You’ve got a great story idea you’re confident can become a page turner.
This is the one that won’t leave you alone.
Every time you think or speak of it, you embellish it.
Plan your story like you’d plan a vacation — you wouldn’t leave home without an idea of where you’re headed, what you’ll do when you get there, and how things will end (even we Pantsers need an idea where we’re headed).
So first map out your story arc — a blueprint to guide you as you write.
What is Story Arc?
It is to your novel what the skeleton is to the body.
This framework is designed to help grab readers from the start and hold them till the end.
Structuring Your Story Arc
The good news is that there are many story structures to choose from.
Here are 7 that have worked for many bestselling authors, beginning with the one that revolutionized my career and has informed every novel I’ve written since the 1980s.
(Click on any structure for more info.)
- Dean Koontz’s Classic Story Structure
- In Medias Res
- The Hero’s Journey
- The 7-Point Story Structure
- Randy Ingermanson’s Snowflake Method
- The Three-Act Structure
- James Scott Bell’s Disturbance and Two Doorways
You’ll find that these all have a lot in common, with certain elements labeled slightly differently.
So regardless which you decide to use, it will contain some version of this Classic Story Structure:
1. The Opener
The beginning of your story should introduce your main character and establishing his* problem, challenge, quest, journey, or dilemma — and the stakes must be dire enough to justify an entire book.
Your singular goal here is to invest your reader in your main character as soon as possible and keep him turning the pages.
*I use the masculine pronoun inclusively to mean male or female characters and readers.
2. An Inciting Incident that Changes Everything
It’s not enough to render a character frustrated by the status quo or angry at an annoying opponent.
His dilemma must force him to act or suffer dire consequences.
I’m talking way more than frustration, embarrassment, regret, or even shame. Imagine the worst possible result so your lead character spends the rest of the story battling to prevent it.
3. A Series of Crises that Build Tension
These should be logical, not the result of chance or coincidence, and they should grow progressively worse.
Trying to fix things, your protagonist will build new muscles and gain skills that will serve to make him heroic in the end.
4. The Climax
Don’t mistake the climax for the end of your story.
Rather, this is the point at which your lead character must appear to have fatally failed and everything appears hopeless.
Some refer to this as the bleakest moment.
5. The End
Everything must be resolved to satisfyingly conclude your story.
Your main character must succeed — or fail, based on what he’s learned from the crises throughout.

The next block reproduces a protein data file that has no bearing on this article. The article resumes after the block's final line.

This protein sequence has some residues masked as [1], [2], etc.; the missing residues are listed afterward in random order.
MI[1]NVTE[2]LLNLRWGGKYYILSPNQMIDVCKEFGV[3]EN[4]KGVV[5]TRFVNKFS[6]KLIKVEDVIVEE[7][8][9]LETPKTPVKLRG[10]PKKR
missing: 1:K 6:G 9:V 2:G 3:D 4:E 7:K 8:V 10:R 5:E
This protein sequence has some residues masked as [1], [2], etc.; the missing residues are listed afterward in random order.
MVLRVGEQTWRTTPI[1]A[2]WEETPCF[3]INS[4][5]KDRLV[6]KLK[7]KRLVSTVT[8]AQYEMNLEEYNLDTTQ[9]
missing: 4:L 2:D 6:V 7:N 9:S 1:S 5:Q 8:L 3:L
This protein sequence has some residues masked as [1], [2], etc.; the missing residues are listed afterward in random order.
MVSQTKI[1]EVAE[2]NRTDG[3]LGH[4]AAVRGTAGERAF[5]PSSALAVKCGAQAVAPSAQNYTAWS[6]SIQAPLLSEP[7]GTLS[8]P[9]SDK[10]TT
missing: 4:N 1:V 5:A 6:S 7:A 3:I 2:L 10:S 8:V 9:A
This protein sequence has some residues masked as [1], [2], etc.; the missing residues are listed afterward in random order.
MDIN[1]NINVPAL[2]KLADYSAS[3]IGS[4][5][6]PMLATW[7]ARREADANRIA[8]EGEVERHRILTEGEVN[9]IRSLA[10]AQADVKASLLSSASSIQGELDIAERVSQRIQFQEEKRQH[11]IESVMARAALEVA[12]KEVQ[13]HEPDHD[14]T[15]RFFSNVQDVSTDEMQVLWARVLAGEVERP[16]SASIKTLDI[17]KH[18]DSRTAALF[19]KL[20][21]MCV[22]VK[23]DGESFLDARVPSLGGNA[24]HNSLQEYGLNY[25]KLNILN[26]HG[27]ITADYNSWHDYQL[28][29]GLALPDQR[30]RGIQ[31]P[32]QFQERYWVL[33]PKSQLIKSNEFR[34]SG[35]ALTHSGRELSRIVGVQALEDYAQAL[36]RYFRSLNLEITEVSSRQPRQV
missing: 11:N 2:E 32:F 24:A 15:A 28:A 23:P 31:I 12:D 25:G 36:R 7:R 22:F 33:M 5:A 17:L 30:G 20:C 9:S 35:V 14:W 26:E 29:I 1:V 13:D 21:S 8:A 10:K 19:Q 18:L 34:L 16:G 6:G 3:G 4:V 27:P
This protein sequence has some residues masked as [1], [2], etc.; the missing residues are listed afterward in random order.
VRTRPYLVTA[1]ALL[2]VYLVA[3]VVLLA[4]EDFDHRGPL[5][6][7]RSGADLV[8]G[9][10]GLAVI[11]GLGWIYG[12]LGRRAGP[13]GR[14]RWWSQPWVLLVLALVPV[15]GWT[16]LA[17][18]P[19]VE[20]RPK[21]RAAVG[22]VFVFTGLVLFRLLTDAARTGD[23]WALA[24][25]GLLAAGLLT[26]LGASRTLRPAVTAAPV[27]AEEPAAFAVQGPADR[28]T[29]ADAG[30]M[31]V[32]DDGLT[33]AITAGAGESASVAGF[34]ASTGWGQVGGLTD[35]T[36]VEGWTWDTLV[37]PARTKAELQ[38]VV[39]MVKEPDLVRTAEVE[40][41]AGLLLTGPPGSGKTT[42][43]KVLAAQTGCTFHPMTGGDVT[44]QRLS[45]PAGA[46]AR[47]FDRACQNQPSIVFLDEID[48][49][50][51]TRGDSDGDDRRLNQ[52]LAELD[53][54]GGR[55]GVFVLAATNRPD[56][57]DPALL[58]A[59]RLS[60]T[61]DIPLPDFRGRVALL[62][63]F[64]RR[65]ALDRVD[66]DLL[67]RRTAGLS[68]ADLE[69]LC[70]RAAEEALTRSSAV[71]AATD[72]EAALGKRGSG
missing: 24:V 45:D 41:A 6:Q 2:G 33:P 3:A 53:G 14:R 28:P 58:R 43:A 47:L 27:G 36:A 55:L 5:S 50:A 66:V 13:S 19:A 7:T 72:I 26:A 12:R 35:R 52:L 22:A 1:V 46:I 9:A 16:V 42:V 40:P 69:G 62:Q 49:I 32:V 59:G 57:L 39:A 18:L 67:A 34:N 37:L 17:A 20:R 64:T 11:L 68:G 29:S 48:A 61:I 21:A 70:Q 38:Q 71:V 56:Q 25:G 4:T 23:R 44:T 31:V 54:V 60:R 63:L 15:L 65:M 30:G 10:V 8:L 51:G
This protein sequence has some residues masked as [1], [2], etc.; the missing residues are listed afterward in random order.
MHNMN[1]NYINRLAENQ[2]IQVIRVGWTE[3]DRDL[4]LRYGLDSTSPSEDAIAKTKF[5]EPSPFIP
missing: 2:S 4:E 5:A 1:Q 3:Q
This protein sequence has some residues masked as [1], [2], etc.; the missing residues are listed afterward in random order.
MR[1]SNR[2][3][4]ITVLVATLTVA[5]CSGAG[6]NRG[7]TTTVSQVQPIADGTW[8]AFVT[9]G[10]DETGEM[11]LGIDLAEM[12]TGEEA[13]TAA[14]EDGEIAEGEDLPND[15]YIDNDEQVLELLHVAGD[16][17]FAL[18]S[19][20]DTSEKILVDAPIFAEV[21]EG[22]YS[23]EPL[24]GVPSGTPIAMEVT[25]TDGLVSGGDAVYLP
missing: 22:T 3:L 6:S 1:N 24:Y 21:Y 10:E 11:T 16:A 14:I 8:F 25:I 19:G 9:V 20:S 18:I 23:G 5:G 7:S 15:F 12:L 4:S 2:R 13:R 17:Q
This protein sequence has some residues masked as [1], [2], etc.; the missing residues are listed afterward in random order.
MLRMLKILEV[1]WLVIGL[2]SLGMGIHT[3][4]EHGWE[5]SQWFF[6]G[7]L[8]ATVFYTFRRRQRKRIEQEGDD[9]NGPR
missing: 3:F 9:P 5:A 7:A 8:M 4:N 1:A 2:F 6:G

Tie all loose ends.
Your reader must be left both satisfied and wanting more.
Story Arc Examples
1. The Hunger Games, by Suzanne Collins
- Opener: Katniss Everdeen awakens to find that her sister Prim has gone to sleep with their mother, probably because she was having bad dreams about the Hunger Games, in which competitors battle to become the last one standing in an event called “The Day of Reaping.”
- The Inciting Incident that Changes Everything: When Prim is chosen to participate in the deadly day of reaping, . Katniss volunteers to take her place.
- A Series of Crises that Build Tension: The stakes are raised when she prepares her mother and sister for her death. Katniss does well during the practice games, which makes her a target of the rest and of the totalitarian state behind the competition. The games begin, and she’s in for the fight of her life. Allies die, and she teams with her friend Peeta.
- Climax: Katniss and Peeta soon become the only two remaining competitors, pitting them against each other. She decides to commit suicide with Peeta, which would make a mockery of the Games. To foil their plan, the state declares them both winners.
- Ending: Peeta is injured and Katniss doesn’t see him again until a televised interview during which Katniss learns her actions were recognized as rebellious. She and Peeta return to their district, where they are hailed as heroes despite knowing the state has targeted them as enemies.
2. The Boy Who Cried Wolf, an Aesop Fable
- Opener: A mischievous shepherd boy decides to play a trick on the villagers.
- Inciting Incident: The shepherd boy screams for help, leading the villagers to believe a wolf is attacking him and the sheep. When villagers arrive, the boy laughs and mocks them, and they angrily return to the village.
- Crises: The shepherd boy plays the trick again and again, further angering the villagers.
- Climax: A real wolf attacks but the distraught boy’s cries for help go unanswered as villagers refuse to be made fools of yet again. When he finally reaches the village, he admits his lie and assures them that this time it was the truth.
- End: The boy learns the hard lesson that one who lies will not be believed, even when he’s telling the truth.
When you’re unsure how to develop your plot, try creating a story arc that can guide you as you create a novel that’ll have readers coming back for more.